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U.S. is Falling Further Behind in Research and Development Funding

scientists in research lab

Yet another study has highlighted the United States’ expanding investment deficit and our growing innovation disadvantage compared with our global competitors. Battelle’s 2013 Global R&D Funding Forecast indicates that, even before accounting for the looming sequester, total U.S. R&D investment in 2013 is expected to decline in real dollars, with growth of only 1.2 percent compared with an inflation rate of 1.3 percent. This continues a long period of U.S. underinvestment in R&D, which has been particularly acute in stagnating federal research investment. According to the National Science Foundation, federal R&D investment grew at just 1.3 percent annually from 1989 to 2009, while gross domestic product rose an average of 2.4 percent over that time. In fact, to restore federal support for research as a share of GDP to 1987 levels, Congress would have to increase federal research funding by almost $110 billion—per year.

Meanwhile, the world’s greatest growth in R&D investment in 2013 will come from China, which is expected to increase its R&D investment by $22.9 billion in 2013.Through its Innovation 2020 strategy, China plans to invest $1.5 trillion over the next seven years on seven “strategic emerging industries,” namely: energy efficiency and environmental protection technologies; next generation information technology; biotechnology; high-end equipment manufacturing; new energy; new materials and alternative fuel vehicles.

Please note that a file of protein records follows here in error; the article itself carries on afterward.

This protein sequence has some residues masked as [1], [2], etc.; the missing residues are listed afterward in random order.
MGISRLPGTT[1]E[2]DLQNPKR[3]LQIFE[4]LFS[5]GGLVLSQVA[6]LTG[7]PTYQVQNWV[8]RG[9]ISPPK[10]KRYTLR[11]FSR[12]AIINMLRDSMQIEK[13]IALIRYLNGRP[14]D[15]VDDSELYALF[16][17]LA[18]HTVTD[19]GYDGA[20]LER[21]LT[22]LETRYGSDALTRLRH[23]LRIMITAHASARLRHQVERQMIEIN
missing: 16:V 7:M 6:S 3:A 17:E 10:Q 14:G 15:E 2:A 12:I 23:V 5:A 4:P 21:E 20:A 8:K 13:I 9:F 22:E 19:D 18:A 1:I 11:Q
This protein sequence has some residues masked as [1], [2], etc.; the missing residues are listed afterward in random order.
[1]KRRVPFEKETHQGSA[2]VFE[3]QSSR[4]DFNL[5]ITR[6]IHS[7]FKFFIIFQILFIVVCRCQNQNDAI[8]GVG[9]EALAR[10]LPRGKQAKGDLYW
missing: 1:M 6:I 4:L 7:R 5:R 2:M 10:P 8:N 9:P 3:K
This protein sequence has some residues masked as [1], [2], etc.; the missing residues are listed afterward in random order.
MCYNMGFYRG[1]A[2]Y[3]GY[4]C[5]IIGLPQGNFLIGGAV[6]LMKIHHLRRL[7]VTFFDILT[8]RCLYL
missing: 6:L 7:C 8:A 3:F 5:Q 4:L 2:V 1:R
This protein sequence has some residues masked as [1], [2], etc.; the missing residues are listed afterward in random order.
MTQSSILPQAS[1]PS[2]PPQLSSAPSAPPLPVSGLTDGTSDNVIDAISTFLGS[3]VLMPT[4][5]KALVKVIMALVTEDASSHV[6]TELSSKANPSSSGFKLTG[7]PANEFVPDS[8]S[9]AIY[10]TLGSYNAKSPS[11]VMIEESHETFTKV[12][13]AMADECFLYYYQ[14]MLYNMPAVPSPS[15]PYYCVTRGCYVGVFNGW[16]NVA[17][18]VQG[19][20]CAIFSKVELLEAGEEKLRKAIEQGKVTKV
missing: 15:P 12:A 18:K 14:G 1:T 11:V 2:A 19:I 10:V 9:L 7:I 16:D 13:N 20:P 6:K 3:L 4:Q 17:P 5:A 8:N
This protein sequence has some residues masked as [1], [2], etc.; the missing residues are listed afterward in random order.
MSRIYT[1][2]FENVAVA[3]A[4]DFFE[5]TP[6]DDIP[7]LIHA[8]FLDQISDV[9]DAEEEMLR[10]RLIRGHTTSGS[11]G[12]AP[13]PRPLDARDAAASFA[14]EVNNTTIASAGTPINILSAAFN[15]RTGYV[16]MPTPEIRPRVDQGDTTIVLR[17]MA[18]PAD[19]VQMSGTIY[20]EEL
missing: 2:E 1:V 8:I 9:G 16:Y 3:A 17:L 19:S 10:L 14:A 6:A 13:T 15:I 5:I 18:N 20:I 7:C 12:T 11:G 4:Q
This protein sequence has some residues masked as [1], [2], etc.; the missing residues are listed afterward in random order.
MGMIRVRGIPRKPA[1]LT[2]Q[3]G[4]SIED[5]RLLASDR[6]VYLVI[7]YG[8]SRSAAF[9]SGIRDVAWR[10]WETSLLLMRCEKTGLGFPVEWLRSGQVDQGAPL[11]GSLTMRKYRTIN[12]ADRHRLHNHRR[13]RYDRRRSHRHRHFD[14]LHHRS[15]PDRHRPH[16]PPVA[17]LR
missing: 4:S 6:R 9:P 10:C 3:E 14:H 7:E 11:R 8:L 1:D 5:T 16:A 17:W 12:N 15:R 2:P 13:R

To get a sense of the level of this investment, for the United States to match this on a per-GDP basis it would have to pass an American Recovery and Reinvestment Act—the 2008 “stimulus bill” that appropriated over $800 billion—every year for the next five years and have all the funds go to making U.S. industries more competitive.

Battelle’s report alarmingly notes that, “China has established a consistent pattern of double-digit R&D funding increases since the 1990s and over the past twenty years has risen from R&D obscurity to challenging the U.S. (and likely succeeding) for global R&D leadership.” Within a decade, China may become the world’s #1 R&D investor in real dollars, especially if U.S. investment in R&D continues to stagnate or contract while China’s accelerates.

Sequestration will only exacerbate these trends. As ITIF has noted, sequestration will lead to a cut of 8.7 percent (or $12.5 billion) in federally funded research and development in 2013. This will result in job losses of approximately 200,000 in 2013 alone and engender a reduction in GDP of between $203 billion and $860 billion over the ensuing nine year period (depending on the baseline used).

Robust investment in R&D is critical to ensuring a nation’s leadership in science, technology, and innovation. The United States can no longer take its leadership position in any of these categories for granted. While many in Congress understandably do not want to impoverish the next generation of Americans by saddling them with unsustainable debt loads, if they try to address the debt by slashing productive investments in the future, they will end up impoverishing future generations of Americans just the same (and likely worse so). Therefore, Congress and the Administration should commit to restoring the R&D funds imperiled by the current sequestration and to more broadly maintain stable and robust funding for federal R&D, keeping the United States on a path to consistently meet the stated target of investing 3 percent of U.S. GDP in R&D annually.

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